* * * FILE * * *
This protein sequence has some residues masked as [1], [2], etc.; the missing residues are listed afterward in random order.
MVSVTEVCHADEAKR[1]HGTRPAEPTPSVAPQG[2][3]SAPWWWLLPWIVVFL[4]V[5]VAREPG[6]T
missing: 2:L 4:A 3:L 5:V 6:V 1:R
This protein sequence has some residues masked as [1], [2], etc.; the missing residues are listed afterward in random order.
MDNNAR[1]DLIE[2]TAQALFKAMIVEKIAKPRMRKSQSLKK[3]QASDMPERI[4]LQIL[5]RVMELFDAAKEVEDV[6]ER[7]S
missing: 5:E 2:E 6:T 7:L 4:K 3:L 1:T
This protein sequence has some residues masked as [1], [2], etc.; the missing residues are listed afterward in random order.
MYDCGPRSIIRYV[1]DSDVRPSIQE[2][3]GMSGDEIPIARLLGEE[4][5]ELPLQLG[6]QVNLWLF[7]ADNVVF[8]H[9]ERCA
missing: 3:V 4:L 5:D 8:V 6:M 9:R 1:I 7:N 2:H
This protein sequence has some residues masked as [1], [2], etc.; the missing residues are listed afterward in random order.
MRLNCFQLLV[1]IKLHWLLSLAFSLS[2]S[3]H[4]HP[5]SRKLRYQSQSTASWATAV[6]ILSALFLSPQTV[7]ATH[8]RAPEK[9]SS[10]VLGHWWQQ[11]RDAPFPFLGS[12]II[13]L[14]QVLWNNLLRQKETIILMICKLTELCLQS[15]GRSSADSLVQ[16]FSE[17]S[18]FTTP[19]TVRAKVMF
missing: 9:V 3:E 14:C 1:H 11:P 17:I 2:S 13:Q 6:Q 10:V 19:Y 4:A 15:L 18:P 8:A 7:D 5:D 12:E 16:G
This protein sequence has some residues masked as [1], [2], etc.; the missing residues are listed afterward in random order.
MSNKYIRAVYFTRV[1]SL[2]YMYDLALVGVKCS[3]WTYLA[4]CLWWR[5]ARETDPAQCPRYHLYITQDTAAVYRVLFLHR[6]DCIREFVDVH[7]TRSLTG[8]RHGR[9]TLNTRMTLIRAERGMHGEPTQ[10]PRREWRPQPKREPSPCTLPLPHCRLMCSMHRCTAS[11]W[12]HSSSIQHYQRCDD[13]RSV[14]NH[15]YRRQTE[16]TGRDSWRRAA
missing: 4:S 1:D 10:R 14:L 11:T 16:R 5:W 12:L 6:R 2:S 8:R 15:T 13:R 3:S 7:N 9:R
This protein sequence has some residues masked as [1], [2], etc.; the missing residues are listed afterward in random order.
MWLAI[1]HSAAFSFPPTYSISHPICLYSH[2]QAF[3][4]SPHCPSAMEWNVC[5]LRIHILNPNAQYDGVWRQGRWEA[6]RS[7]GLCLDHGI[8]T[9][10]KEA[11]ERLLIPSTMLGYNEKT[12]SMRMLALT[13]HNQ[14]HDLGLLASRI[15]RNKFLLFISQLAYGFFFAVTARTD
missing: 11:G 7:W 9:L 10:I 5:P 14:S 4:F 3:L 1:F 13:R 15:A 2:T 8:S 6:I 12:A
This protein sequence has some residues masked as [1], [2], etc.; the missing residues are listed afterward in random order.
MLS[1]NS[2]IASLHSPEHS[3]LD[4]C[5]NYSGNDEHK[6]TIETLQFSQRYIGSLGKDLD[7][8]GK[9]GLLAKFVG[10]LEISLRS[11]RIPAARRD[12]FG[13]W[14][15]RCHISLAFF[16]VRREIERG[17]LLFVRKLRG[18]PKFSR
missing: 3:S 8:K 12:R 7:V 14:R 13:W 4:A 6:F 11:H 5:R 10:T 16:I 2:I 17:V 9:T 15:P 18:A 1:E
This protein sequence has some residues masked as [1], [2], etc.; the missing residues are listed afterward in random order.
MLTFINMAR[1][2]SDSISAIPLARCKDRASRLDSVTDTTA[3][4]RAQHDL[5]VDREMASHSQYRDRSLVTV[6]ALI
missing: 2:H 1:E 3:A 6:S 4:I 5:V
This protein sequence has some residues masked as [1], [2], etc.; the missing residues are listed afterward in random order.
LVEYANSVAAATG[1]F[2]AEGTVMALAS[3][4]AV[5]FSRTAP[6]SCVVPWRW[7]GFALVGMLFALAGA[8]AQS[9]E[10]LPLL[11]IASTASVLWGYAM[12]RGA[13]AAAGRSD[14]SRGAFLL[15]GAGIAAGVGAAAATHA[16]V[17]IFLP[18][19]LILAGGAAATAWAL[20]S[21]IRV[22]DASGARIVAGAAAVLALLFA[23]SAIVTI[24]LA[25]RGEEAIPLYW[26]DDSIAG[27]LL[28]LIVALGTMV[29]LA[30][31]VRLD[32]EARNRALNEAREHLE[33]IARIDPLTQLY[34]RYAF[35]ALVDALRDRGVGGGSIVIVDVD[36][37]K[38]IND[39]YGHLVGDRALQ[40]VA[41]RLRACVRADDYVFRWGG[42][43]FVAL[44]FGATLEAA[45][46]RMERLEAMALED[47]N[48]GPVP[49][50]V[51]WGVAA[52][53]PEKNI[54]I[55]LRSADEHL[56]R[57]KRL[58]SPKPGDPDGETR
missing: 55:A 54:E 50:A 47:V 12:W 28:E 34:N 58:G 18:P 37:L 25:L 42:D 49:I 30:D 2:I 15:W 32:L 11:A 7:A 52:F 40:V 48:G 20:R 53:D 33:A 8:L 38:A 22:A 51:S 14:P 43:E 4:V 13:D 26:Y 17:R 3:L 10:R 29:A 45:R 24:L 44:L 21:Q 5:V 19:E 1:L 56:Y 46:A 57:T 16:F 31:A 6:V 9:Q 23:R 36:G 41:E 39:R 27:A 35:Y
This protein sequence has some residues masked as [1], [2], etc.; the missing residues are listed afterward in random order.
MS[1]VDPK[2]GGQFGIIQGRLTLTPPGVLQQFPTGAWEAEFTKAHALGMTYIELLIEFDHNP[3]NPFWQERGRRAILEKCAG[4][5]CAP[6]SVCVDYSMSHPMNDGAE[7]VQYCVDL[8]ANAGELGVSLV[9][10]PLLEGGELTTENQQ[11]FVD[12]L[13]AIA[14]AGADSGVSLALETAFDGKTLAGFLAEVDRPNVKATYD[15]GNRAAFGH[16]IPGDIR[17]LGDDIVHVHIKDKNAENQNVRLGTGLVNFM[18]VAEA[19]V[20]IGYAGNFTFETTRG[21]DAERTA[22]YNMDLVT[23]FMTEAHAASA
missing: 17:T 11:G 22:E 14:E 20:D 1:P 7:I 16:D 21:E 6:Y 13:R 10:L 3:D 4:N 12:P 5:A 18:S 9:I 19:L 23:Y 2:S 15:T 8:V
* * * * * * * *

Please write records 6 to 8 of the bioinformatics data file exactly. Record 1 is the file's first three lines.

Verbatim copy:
This protein sequence has some residues masked as [1], [2], etc.; the missing residues are listed afterward in random order.
MWLAI[1]HSAAFSFPPTYSISHPICLYSH[2]QAF[3][4]SPHCPSAMEWNVC[5]LRIHILNPNAQYDGVWRQGRWEA[6]RS[7]GLCLDHGI[8]T[9][10]KEA[11]ERLLIPSTMLGYNEKT[12]SMRMLALT[13]HNQ[14]HDLGLLASRI[15]RNKFLLFISQLAYGFFFAVTARTD
missing: 11:G 7:W 9:L 10:I 5:P 14:S 4:F 3:L 1:F 13:R 15:A 2:T 8:S 6:I 12:A
This protein sequence has some residues masked as [1], [2], etc.; the missing residues are listed afterward in random order.
MLS[1]NS[2]IASLHSPEHS[3]LD[4]C[5]NYSGNDEHK[6]TIETLQFSQRYIGSLGKDLD[7][8]GK[9]GLLAKFVG[10]LEISLRS[11]RIPAARRD[12]FG[13]W[14][15]RCHISLAFF[16]VRREIERG[17]LLFVRKLRG[18]PKFSR
missing: 3:S 8:K 12:R 7:V 14:R 13:W 4:A 6:F 11:H 5:R 10:T 16:I 2:I 17:V 9:T 15:P 18:A 1:E
This protein sequence has some residues masked as [1], [2], etc.; the missing residues are listed afterward in random order.
MLTFINMAR[1][2]SDSISAIPLARCKDRASRLDSVTDTTA[3][4]RAQHDL[5]VDREMASHSQYRDRSLVTV[6]ALI
missing: 2:H 1:E 3:A 6:S 4:I 5:V